Schmidt, Sethi & Akmajian Blog

Welcome Back to School - But Sign this Liability Waiver First!

Posted by Peter Akmajian | Sep 28, 2020 | 0 Comments

As schools begin to reopen in Arizona, districts are asking parents to sign liability waivers.  For example, the Marana Unified School District has a waiver called “COVID-19 Waiver Release and /Assumption of Risk Form”.  

This form states COVID-19 is a worldwide pandemic, is “extremely dangerous”, and is passed mainly from person-to-person contact.  Thus, government and health authorities recommend social distancing and discourage large gatherings.

However, since school is opening and even though the district plans to take precautions, parents are asked to agree that:

  • They assume all risk and hazards associated with COVID-19 and school attendance.
  • The child's attendance at school is “wholly voluntary”.
  • They waive any potential liability for the school, agree not to sue the district if their child or any member of the household gets COVID-19, and in fact agree to indemnify the district if any suit is brought on behalf of their themselves, their children or any member of the household.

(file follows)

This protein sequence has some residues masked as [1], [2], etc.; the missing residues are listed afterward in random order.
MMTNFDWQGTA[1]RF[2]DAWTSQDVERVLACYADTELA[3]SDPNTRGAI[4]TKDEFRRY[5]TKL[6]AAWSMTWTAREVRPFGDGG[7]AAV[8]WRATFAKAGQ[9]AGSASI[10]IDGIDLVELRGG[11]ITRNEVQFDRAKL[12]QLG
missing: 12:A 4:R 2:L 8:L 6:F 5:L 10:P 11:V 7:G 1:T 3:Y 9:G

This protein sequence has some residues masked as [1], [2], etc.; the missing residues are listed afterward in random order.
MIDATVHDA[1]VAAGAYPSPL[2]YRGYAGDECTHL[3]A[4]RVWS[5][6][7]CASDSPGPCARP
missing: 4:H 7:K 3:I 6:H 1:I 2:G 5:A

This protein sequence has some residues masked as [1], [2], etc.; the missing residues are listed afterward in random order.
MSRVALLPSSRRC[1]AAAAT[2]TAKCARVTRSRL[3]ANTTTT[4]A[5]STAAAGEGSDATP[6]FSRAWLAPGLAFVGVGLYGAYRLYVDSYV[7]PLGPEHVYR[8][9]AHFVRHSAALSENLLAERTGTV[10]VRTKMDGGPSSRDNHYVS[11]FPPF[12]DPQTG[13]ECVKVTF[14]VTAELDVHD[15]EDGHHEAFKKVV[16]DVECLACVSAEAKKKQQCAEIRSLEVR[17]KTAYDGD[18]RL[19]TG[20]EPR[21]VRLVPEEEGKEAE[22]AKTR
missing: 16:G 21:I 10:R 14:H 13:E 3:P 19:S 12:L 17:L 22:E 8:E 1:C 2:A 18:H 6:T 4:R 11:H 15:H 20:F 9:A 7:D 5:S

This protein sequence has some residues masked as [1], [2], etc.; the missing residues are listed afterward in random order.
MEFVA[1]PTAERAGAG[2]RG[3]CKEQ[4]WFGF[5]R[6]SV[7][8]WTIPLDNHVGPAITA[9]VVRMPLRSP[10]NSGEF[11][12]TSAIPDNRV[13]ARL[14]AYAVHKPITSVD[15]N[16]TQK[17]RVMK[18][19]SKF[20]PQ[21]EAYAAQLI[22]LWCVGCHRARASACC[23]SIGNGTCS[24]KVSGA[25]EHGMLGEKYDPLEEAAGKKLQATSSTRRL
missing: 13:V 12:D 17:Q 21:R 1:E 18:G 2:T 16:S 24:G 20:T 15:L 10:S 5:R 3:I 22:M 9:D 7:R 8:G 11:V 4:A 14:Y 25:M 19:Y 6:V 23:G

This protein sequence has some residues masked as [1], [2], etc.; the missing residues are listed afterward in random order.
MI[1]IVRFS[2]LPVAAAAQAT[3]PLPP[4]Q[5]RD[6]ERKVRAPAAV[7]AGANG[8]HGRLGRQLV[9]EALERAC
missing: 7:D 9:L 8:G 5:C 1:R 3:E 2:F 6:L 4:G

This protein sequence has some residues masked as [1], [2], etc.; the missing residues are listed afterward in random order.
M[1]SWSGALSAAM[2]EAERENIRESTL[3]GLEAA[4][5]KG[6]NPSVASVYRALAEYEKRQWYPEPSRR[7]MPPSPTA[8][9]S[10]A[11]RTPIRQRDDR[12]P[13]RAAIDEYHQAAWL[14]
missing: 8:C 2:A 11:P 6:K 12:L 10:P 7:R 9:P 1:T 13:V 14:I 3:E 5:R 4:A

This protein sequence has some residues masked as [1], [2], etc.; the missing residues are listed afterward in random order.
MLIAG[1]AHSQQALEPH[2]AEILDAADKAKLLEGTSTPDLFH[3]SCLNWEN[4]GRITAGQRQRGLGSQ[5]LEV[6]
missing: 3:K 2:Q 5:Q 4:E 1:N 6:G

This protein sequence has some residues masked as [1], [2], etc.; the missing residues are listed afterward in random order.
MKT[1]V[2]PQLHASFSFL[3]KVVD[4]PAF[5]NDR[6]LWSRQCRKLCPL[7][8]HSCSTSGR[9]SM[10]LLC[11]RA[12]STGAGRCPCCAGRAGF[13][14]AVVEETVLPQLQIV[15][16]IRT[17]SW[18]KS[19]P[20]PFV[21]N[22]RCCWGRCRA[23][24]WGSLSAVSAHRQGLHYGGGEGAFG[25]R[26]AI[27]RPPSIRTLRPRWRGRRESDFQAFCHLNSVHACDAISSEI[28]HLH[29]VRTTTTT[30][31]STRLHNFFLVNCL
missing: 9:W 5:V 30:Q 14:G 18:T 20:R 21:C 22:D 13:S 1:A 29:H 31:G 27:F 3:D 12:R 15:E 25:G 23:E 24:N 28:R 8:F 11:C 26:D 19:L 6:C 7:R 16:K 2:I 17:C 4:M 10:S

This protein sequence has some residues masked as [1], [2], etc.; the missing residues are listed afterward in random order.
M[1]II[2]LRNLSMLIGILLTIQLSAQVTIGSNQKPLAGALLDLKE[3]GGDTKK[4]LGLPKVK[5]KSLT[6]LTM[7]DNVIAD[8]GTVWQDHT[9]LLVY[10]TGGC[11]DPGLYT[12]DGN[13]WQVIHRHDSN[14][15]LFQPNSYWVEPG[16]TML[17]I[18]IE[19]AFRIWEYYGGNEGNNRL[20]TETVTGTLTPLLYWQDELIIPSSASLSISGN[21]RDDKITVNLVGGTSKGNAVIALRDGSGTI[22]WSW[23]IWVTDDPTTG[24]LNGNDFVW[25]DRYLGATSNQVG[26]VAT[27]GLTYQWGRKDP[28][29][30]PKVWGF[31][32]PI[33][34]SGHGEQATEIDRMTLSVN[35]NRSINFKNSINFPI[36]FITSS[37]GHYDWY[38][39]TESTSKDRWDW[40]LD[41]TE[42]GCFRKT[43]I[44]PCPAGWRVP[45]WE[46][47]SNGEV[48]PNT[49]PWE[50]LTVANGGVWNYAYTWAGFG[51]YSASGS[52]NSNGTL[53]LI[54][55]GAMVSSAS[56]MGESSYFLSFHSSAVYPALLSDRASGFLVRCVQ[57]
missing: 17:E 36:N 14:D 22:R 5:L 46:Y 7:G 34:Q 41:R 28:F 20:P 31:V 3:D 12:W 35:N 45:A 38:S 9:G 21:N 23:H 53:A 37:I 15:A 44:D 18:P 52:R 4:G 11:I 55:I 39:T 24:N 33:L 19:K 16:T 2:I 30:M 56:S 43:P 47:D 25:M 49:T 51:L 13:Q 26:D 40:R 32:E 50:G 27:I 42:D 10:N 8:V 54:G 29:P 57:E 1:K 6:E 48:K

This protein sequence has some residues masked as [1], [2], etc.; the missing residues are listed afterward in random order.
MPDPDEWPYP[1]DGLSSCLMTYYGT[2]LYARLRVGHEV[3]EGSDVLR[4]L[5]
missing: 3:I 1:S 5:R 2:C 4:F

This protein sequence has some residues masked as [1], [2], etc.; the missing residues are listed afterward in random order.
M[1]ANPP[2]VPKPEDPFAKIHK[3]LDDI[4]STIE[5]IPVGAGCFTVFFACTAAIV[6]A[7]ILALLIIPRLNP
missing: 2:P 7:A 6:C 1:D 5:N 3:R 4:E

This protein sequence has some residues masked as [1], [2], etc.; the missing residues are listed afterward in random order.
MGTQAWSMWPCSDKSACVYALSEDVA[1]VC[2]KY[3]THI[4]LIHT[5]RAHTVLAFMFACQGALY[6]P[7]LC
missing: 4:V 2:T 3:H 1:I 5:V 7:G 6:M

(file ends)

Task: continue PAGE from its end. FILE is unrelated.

Is this form legal and binding?  Yes, to some extent, but it is nothing close to “full proof”.  In other words, despite the wording, an injured party could still sue, and it would be up to a jury to decide if the form bars recovery. 

This is because the Arizona constitution guarantees a jury must always consider the defense of assumption of the risk. In Phelps v. Firebird Raceway, Inc., 210 Ariz. 403, 111 P.3d 1003 (2005), the Arizona Supreme Court ruled that a similar form did not bar suit but instead was an issue for the jury to decide.

Furthermore, the form does not explicitly waive liability for negligence by the district.  Therefore, there is nothing barring a negligence case from proceeding.  Sirek v. Fairfield Snowbowl, Inc., 166 Ariz. 183, 800 P.2d 1291 (1990).

Indeed, this form raises important questions, including how “members of the household” could be bound, whether a child's attendance at school is really “voluntary”, and whether this form is in fact coercive.

In the end, it is thus doubtful this form will bar legitimate claims of negligence against school districts arising out of COVID-19.

This past Friday, I gave an interview on KOLD TV on this topic. You can watch it in full here.

About the Author

Peter Akmajian

Peter Akmajian is a trial lawyer with 30+ years of experience and 40 jury trials in Tucson, Phoenix, Yuma, Bisbee and Nogales under his belt.  These trials have mainly involved serious personal injury, medical malpractice and wrongful death.  He was a civil defense lawyer for many years before ma...

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